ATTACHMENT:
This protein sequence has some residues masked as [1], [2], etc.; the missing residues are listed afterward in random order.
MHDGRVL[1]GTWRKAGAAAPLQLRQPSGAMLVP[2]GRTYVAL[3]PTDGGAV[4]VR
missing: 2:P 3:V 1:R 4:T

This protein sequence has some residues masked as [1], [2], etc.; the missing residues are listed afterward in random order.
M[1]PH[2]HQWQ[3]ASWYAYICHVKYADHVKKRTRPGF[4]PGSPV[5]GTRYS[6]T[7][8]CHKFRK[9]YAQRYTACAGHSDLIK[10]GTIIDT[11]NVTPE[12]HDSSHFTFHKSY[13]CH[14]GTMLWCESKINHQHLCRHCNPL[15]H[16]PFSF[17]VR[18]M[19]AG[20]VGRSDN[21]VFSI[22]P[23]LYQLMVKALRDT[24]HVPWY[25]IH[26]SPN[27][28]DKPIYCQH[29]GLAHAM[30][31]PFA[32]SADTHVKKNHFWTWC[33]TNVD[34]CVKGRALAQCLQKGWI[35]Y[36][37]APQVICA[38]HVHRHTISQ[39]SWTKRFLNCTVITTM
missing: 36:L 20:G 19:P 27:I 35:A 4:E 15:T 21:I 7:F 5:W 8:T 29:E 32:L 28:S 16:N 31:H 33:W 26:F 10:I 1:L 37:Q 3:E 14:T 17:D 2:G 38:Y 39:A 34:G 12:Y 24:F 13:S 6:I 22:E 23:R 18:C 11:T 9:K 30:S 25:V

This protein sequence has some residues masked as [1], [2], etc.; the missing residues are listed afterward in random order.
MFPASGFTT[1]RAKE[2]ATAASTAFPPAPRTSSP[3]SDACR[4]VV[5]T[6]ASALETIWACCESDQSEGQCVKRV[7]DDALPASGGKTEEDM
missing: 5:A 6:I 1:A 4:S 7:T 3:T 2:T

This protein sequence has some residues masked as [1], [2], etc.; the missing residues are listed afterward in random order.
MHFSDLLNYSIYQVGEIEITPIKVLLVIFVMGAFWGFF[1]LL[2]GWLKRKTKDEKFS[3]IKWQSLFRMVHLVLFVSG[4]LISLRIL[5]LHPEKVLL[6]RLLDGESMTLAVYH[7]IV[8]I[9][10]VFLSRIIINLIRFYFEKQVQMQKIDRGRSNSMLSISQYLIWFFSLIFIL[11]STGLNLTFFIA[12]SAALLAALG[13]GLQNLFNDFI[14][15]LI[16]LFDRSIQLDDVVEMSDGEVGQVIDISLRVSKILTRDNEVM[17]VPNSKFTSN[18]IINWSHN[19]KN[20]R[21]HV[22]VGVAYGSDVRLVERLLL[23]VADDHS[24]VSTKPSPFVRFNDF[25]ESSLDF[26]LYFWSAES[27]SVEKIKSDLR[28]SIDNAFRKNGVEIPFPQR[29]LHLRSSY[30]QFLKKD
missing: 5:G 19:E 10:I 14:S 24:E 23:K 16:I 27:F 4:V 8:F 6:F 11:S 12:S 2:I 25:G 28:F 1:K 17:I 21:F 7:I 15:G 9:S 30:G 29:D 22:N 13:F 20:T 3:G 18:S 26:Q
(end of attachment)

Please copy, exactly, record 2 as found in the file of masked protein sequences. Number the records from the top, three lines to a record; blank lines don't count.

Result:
This protein sequence has some residues masked as [1], [2], etc.; the missing residues are listed afterward in random order.
M[1]PH[2]HQWQ[3]ASWYAYICHVKYADHVKKRTRPGF[4]PGSPV[5]GTRYS[6]T[7][8]CHKFRK[9]YAQRYTACAGHSDLIK[10]GTIIDT[11]NVTPE[12]HDSSHFTFHKSY[13]CH[14]GTMLWCESKINHQHLCRHCNPL[15]H[16]PFSF[17]VR[18]M[19]AG[20]VGRSDN[21]VFSI[22]P[23]LYQLMVKALRDT[24]HVPWY[25]IH[26]SPN[27][28]DKPIYCQH[29]GLAHAM[30][31]PFA[32]SADTHVKKNHFWTWC[33]TNVD[34]CVKGRALAQCLQKGWI[35]Y[36][37]APQVICA[38]HVHRHTISQ[39]SWTKRFLNCTVITTM
missing: 36:L 20:G 19:P 27:I 35:A 4:E 15:T 21:I 7:F 5:W 8:T 29:E 32:L 28:S 16:N 31:H 33:W 26:F 10:I 1:L 37:Q 3:E 14:T 17:D 2:G 38:Y 39:A 34:G 12:Y 24:F 13:S 6:I 22:E 23:R 18:C 11:T 9:K 30:S 25:V